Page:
I like to name my paintings…to give them titles that convey at least some of what I’m feeling and thinking about them as they come together from drawing to finished piece. This beast of a 40” X 40” canvas took a couple of weeks to paint, giving me more than enough time to think of a name for it. The dancer is so powerful, so focused, so aspirational in this moment frozen in time that I chose to call it Reach. I see him on the prow of a ship, on top of a mountain, on a stage in a theater, on top of the world, calling to mind Robert Browning’s poem, Andrea del Sarto, “Ah, but a man’s reach should exceed his grasp, Or what’s a heaven for?” In what I now call my first life, I was a high school English teacher and taught creative writing; now I’m a painter, who continues to write and just quoted a poet who used a painter for his subject…now that’s the circle of life.
Thanks again to Whitney Browne, a most painterly photographer who allows me to use her images for inspiration. See what she does, especially Dance for the Photographic Eye, at http://www.whitneybrowne.com.
Once again, I’ve been inspired by Whitney Browne and her painterly photographs. The dancer in Double Exposure and Closeup appears once more in On Fire, completing the triptych called Triple Play. Wonderful fun to paint (I do love red), I always enjoy capturing the suggestion of movement on a static field. That most of her face is missing is reminiscent of the tangos I paint from the chest or waist down (I do love cropping an image). Thanks to Alicia Keyes for providing inspiration for the title.
I love to paint hair, strange as that may seem. Straight, wavy, curly, wispy—all are challenging and fun for a portrait artist. My first most successful paintings of my oldest granddaughters were views of the backs of their heads, with them looking at themselves in a playground mirror: Izzy with her straight hair and Maddie with the curls.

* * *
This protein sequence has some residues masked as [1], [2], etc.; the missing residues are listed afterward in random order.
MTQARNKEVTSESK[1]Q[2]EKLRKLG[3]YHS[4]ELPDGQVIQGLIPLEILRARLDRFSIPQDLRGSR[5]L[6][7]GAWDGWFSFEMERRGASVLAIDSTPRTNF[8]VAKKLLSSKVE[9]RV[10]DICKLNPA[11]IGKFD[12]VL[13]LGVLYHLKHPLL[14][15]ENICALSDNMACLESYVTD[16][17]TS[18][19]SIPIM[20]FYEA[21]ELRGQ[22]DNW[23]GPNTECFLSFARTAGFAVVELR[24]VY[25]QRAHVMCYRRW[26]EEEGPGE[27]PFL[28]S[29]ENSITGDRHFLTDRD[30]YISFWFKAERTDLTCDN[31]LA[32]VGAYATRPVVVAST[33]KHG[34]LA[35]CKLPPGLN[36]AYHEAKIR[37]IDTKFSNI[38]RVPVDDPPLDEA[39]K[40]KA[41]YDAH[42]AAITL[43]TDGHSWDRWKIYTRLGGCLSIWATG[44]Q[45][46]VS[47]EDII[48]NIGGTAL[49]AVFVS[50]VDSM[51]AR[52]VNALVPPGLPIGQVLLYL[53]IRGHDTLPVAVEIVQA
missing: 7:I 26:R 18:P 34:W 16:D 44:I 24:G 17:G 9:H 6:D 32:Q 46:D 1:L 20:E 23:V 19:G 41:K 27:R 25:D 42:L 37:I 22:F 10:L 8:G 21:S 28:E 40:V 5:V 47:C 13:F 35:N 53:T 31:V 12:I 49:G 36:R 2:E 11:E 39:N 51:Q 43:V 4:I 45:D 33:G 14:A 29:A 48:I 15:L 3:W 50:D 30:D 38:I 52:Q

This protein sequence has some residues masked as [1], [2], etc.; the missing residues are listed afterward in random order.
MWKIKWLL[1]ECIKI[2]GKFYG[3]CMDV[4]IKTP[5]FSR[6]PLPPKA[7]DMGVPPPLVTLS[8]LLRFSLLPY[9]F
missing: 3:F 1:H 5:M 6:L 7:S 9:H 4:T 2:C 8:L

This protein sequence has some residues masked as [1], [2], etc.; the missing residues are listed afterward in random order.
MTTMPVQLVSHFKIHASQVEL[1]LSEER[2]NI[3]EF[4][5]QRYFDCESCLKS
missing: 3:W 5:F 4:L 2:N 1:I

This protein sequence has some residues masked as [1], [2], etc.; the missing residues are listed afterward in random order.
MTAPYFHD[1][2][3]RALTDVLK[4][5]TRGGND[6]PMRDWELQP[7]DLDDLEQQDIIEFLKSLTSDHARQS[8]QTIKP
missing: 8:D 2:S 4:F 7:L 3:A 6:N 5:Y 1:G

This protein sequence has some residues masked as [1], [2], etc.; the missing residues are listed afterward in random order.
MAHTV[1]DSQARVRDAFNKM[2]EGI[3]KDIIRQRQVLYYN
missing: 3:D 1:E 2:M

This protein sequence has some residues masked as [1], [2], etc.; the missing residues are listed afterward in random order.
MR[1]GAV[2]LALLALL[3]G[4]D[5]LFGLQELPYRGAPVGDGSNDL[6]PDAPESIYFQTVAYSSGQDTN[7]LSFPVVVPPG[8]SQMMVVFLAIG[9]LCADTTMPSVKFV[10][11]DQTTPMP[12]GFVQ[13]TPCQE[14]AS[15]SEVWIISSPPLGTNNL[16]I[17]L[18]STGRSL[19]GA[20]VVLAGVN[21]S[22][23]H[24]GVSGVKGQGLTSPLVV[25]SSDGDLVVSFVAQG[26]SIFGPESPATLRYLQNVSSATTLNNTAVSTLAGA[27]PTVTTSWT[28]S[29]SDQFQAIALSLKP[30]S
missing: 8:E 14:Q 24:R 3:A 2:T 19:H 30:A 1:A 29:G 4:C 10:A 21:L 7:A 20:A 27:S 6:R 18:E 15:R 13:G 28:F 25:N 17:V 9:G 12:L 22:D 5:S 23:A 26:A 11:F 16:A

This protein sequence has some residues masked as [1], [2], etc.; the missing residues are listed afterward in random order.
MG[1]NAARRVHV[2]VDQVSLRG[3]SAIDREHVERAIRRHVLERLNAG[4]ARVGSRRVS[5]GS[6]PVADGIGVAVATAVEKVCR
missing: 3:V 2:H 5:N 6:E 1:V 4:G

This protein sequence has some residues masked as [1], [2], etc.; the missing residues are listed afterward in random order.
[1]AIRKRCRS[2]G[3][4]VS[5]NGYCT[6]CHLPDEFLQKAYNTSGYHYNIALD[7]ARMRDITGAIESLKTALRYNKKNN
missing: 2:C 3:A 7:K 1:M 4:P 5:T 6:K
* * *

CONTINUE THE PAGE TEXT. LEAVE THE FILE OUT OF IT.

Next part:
It’s no wonder that I was immediately attracted to Whitney Browne’s portrait of a striking African-American woman with a magnificent head of hair. I worked hard to do justice to her spectacular do and, though she may not be one at all, to be able to call her Diva…
Mirror, Mirror | Izzy
Mirror, Mirror | Maddie
When I finished painting Double Exposure, I went back to Whitney Browne to find a different view of the same woman, also a ghost image. She’s still in motion, starting to turn away from herself, and so bathed in color that I had to paint her again. Different from any portrait I’ve ever painted, the only colors I used for her flesh were violet, rose and white for her face, with the addition of red, orange and yellow for her arms, yet I still see “flesh” in her image. It occurs to me that using a palette of few colors is not so different from my work in black and white. Discovering things in each painting I do, I go to school on my own work and use what I learn on the next piece. Stay tuned…
It’s almost two years since I first worked with Whitney Browne, and her photographs continue to move me. I’m particularly fascinated with her double exposures, allowing her subjects to be in two places at once. Since I love to paint movement, whether smoke in the air, jellyfish in the sea, or dancers on land, these images of hers speak to me. It’s a great challenge to suggest motion on a flat canvas and makes for many hours of both enjoyable and excruciating painting. Because the photos are not exactly realistic, I can paint the shapes and colors without allowing my brain to name them and miraculously end up with what I think is an interesting and unusual painting.